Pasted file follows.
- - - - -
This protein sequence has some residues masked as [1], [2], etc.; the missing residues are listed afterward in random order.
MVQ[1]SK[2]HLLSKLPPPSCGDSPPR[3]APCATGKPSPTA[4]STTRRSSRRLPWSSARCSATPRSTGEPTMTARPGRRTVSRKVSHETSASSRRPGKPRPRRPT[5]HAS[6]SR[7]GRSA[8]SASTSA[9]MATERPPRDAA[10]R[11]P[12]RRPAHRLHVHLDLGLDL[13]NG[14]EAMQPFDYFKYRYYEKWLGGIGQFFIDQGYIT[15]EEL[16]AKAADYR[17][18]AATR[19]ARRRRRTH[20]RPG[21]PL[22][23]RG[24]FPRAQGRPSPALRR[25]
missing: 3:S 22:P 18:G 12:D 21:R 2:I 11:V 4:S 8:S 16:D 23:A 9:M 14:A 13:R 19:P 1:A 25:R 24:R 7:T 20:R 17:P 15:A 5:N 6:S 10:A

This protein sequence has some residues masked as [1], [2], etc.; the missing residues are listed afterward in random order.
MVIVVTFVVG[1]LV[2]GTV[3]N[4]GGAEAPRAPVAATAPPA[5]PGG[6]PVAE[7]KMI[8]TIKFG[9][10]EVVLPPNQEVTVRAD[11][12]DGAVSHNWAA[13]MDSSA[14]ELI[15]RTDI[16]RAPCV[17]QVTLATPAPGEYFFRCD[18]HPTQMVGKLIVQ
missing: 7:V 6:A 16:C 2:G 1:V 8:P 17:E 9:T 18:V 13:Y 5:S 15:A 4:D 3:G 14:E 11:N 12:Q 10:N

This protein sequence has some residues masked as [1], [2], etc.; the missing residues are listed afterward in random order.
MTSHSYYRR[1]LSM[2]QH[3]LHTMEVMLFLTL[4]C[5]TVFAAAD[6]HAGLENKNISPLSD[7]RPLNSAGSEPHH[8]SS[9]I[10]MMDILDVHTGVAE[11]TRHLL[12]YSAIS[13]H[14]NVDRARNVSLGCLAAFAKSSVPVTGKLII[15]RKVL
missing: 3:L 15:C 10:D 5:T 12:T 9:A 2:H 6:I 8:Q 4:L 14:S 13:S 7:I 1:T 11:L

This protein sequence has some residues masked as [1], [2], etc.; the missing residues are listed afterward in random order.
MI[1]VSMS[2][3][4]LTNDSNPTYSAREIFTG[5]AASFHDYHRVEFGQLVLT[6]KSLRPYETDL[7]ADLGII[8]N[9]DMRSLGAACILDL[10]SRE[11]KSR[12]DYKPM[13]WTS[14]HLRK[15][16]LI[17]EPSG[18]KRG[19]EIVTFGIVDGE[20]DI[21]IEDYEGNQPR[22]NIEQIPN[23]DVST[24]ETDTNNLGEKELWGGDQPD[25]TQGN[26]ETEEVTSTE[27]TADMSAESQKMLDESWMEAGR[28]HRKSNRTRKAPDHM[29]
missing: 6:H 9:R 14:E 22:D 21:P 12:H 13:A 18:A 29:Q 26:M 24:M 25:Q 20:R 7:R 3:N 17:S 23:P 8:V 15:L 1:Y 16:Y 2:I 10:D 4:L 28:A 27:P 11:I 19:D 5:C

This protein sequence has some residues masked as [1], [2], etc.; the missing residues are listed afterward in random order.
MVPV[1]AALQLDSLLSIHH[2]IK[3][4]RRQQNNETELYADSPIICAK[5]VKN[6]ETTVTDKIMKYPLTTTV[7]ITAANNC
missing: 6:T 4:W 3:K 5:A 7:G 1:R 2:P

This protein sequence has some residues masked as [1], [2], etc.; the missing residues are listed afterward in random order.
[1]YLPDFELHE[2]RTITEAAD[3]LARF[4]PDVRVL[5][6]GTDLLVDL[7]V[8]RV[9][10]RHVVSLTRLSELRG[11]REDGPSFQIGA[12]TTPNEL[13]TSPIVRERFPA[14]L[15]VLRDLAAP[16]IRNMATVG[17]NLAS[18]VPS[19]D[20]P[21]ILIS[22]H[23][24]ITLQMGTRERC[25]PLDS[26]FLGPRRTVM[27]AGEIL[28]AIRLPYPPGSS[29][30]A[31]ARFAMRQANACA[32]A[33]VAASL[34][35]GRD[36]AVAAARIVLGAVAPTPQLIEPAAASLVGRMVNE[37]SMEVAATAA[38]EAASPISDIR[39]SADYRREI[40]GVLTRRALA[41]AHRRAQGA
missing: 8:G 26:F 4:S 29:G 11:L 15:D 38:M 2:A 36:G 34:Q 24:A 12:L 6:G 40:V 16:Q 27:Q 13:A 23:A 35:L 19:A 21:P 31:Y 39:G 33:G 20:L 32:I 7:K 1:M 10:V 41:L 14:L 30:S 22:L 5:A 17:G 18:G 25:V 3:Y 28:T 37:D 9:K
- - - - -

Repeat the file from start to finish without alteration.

This protein sequence has some residues masked as [1], [2], etc.; the missing residues are listed afterward in random order.
MVQ[1]SK[2]HLLSKLPPPSCGDSPPR[3]APCATGKPSPTA[4]STTRRSSRRLPWSSARCSATPRSTGEPTMTARPGRRTVSRKVSHETSASSRRPGKPRPRRPT[5]HAS[6]SR[7]GRSA[8]SASTSA[9]MATERPPRDAA[10]R[11]P[12]RRPAHRLHVHLDLGLDL[13]NG[14]EAMQPFDYFKYRYYEKWLGGIGQFFIDQGYIT[15]EEL[16]AKAADYR[17][18]AATR[19]ARRRRRTH[20]RPG[21]PL[22][23]RG[24]FPRAQGRPSPALRR[25]
missing: 3:S 22:P 18:G 12:D 21:R 2:I 11:V 4:S 8:S 16:D 23:A 9:M 14:A 13:R 19:P 1:A 25:R 24:R 7:T 20:R 17:P 15:A 5:N 6:S 10:A

This protein sequence has some residues masked as [1], [2], etc.; the missing residues are listed afterward in random order.
MVIVVTFVVG[1]LV[2]GTV[3]N[4]GGAEAPRAPVAATAPPA[5]PGG[6]PVAE[7]KMI[8]TIKFG[9][10]EVVLPPNQEVTVRAD[11][12]DGAVSHNWAA[13]MDSSA[14]ELI[15]RTDI[16]RAPCV[17]QVTLATPAPGEYFFRCD[18]HPTQMVGKLIVQ
missing: 7:V 6:A 16:C 2:G 1:V 8:P 17:E 9:T 18:V 13:Y 5:S 15:A 4:D 3:G 14:E 11:N 12:Q 10:N

This protein sequence has some residues masked as [1], [2], etc.; the missing residues are listed afterward in random order.
MTSHSYYRR[1]LSM[2]QH[3]LHTMEVMLFLTL[4]C[5]TVFAAAD[6]HAGLENKNISPLSD[7]RPLNSAGSEPHH[8]SS[9]I[10]MMDILDVHTGVAE[11]TRHLL[12]YSAIS[13]H[14]NVDRARNVSLGCLAAFAKSSVPVTGKLII[15]RKVL
missing: 3:L 15:C 10:D 5:T 12:T 9:A 2:H 6:I 8:Q 4:L 14:S 13:S 7:I 1:T 11:L

This protein sequence has some residues masked as [1], [2], etc.; the missing residues are listed afterward in random order.
MI[1]VSMS[2][3][4]LTNDSNPTYSAREIFTG[5]AASFHDYHRVEFGQLVLT[6]KSLRPYETDL[7]ADLGII[8]N[9]DMRSLGAACILDL[10]SRE[11]KSR[12]DYKPM[13]WTS[14]HLRK[15][16]LI[17]EPSG[18]KRG[19]EIVTFGIVDGE[20]DI[21]IEDYEGNQPR[22]NIEQIPN[23]DVST[24]ETDTNNLGEKELWGGDQPD[25]TQGN[26]ETEEVTSTE[27]TADMSAESQKMLDESWMEAGR[28]HRKSNRTRKAPDHM[29]
missing: 6:H 9:R 14:E 22:D 21:P 12:H 13:A 18:A 29:Q 26:M 24:M 25:Q 20:R 7:R 3:N 17:S 23:P 8:V 15:L 1:Y 16:Y 2:I 10:D 4:L 28:A 27:P 11:I 19:D 5:C

This protein sequence has some residues masked as [1], [2], etc.; the missing residues are listed afterward in random order.
MVPV[1]AALQLDSLLSIHH[2]IK[3][4]RRQQNNETELYADSPIICAK[5]VKN[6]ETTVTDKIMKYPLTTTV[7]ITAANNC
missing: 6:T 4:W 3:K 5:A 7:G 1:R 2:P

This protein sequence has some residues masked as [1], [2], etc.; the missing residues are listed afterward in random order.
[1]YLPDFELHE[2]RTITEAAD[3]LARF[4]PDVRVL[5][6]GTDLLVDL[7]V[8]RV[9][10]RHVVSLTRLSELRG[11]REDGPSFQIGA[12]TTPNEL[13]TSPIVRERFPA[14]L[15]VLRDLAAP[16]IRNMATVG[17]NLAS[18]VPS[19]D[20]P[21]ILIS[22]H[23][24]ITLQMGTRERC[25]PLDS[26]FLGPRRTVM[27]AGEIL[28]AIRLPYPPGSS[29][30]A[31]ARFAMRQANACA[32]A[33]VAASL[34][35]GRD[36]AVAAARIVLGAVAPTPQLIEPAAASLVGRMVNE[37]SMEVAATAA[38]EAASPISDIR[39]SADYRREI[40]GVLTRRALA[41]AHRRAQGA
missing: 8:G 26:F 4:S 29:G 11:L 15:D 38:M 2:A 36:G 34:Q 24:A 12:L 6:G 40:V 16:Q 27:Q 13:A 23:A 35:L 19:A 21:P 31:Y 39:G 33:G 20:L 32:I 7:K 1:M 10:V 41:L 14:L 30:S 22:L 5:A 17:G 18:G 25:V 3:Y 28:T 37:D 9:K